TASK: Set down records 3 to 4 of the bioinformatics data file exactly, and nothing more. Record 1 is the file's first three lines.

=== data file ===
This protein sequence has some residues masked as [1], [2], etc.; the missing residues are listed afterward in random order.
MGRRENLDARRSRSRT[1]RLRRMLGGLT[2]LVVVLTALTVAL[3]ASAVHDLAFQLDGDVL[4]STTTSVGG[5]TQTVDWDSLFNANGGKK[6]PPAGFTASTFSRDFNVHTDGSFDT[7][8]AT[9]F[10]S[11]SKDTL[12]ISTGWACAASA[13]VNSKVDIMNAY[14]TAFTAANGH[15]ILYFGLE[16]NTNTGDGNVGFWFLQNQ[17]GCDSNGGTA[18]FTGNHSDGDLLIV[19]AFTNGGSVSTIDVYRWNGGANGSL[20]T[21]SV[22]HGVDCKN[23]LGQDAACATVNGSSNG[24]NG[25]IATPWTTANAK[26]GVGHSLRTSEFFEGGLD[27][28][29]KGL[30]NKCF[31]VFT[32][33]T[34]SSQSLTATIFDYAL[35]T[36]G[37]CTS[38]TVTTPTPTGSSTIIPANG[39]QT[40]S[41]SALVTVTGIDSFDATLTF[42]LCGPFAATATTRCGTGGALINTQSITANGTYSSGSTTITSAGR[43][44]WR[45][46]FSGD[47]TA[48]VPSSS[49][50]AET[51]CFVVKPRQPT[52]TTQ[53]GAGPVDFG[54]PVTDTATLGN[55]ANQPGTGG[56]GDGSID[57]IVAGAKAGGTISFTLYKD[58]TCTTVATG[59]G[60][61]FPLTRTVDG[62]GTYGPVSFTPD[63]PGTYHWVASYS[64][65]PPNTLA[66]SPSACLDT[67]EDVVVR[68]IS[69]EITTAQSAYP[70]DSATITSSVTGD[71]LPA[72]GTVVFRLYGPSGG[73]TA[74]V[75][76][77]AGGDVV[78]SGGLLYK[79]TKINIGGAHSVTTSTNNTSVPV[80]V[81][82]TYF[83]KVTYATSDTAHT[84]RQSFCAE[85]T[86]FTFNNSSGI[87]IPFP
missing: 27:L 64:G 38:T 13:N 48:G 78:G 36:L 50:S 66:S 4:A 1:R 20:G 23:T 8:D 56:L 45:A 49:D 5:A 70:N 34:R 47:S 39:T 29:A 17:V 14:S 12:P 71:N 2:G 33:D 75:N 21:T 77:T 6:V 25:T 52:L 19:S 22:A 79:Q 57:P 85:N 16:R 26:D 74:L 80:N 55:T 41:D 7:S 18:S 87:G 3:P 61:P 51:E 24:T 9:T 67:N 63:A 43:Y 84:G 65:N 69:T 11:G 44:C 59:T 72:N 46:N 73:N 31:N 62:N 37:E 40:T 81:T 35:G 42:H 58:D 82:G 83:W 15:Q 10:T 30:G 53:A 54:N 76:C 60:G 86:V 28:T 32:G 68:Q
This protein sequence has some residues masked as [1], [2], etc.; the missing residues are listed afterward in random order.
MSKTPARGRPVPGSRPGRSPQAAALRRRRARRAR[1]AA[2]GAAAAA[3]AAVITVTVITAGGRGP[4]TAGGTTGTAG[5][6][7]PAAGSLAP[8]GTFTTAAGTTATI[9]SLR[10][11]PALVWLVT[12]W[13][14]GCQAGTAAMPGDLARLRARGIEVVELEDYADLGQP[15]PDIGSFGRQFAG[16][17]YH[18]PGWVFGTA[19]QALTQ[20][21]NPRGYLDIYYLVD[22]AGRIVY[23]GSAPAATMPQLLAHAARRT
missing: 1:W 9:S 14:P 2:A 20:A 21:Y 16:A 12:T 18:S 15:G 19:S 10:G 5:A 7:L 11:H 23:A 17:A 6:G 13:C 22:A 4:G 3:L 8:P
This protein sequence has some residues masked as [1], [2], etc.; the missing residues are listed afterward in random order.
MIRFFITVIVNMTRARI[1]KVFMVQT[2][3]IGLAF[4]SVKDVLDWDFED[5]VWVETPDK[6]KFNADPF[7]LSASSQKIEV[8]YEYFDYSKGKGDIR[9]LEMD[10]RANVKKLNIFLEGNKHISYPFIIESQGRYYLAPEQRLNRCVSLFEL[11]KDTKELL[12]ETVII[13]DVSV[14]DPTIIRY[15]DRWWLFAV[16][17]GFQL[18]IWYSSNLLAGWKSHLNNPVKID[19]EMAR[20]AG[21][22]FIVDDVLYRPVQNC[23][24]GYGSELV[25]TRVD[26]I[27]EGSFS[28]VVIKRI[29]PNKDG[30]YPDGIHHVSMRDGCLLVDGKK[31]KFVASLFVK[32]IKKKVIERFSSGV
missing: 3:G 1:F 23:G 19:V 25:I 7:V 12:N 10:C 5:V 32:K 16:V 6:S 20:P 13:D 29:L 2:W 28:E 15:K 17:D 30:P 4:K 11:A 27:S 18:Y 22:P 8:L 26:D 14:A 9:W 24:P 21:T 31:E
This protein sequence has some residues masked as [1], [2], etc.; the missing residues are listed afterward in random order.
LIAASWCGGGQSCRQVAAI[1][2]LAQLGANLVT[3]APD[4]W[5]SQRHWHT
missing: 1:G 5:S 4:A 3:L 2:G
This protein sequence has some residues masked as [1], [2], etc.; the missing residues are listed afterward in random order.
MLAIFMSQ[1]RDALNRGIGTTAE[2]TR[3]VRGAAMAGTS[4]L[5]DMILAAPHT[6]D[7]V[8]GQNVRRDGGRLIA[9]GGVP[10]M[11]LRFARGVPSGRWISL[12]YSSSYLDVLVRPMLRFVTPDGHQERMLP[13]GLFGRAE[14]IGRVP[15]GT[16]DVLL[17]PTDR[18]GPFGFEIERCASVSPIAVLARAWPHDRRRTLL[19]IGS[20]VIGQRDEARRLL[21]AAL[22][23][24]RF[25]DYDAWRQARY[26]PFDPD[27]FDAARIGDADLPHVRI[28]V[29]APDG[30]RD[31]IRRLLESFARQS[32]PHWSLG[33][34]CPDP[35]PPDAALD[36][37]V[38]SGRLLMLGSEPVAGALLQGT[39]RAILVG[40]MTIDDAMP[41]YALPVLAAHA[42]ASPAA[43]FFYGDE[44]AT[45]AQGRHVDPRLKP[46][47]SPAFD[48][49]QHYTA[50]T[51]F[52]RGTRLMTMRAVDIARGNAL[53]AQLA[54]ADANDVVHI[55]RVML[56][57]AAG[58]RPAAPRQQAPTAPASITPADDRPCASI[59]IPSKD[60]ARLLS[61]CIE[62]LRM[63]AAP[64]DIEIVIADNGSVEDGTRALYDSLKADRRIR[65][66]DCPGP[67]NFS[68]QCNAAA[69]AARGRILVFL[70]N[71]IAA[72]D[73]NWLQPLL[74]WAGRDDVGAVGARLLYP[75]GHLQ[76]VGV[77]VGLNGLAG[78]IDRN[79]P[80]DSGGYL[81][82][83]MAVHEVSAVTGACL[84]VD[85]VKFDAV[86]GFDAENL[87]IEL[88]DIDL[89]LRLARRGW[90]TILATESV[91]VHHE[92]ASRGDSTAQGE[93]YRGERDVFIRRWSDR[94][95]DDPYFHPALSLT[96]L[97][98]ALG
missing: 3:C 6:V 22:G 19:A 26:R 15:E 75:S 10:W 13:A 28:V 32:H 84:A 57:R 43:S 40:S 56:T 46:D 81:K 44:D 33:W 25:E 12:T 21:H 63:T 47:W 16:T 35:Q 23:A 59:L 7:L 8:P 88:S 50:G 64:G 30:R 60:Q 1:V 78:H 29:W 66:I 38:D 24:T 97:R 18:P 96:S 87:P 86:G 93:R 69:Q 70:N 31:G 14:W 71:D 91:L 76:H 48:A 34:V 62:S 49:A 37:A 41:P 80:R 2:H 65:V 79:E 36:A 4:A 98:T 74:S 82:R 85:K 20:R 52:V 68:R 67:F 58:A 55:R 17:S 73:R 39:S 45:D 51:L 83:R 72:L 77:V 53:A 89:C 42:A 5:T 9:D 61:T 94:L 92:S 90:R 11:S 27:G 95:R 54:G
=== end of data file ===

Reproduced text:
This protein sequence has some residues masked as [1], [2], etc.; the missing residues are listed afterward in random order.
MIRFFITVIVNMTRARI[1]KVFMVQT[2][3]IGLAF[4]SVKDVLDWDFED[5]VWVETPDK[6]KFNADPF[7]LSASSQKIEV[8]YEYFDYSKGKGDIR[9]LEMD[10]RANVKKLNIFLEGNKHISYPFIIESQGRYYLAPEQRLNRCVSLFEL[11]KDTKELL[12]ETVII[13]DVSV[14]DPTIIRY[15]DRWWLFAV[16][17]GFQL[18]IWYSSNLLAGWKSHLNNPVKID[19]EMAR[20]AG[21][22]FIVDDVLYRPVQNC[23][24]GYGSELV[25]TRVD[26]I[27]EGSFS[28]VVIKRI[29]PNKDG[30]YPDGIHHVSMRDGCLLVDGKK[31]KFVASLFVK[32]IKKKVIERFSSGV
missing: 3:G 1:F 23:G 19:V 25:I 7:V 12:N 10:C 5:V 32:K 16:V 6:S 20:P 13:D 29:L 2:W 28:E 15:K 17:D 30:P 4:K 11:A 27:S 18:Y 22:P 8:L 26:D 14:A 9:W 24:P 21:T 31:E
This protein sequence has some residues masked as [1], [2], etc.; the missing residues are listed afterward in random order.
LIAASWCGGGQSCRQVAAI[1][2]LAQLGANLVT[3]APD[4]W[5]SQRHWHT
missing: 1:G 5:S 4:A 3:L 2:G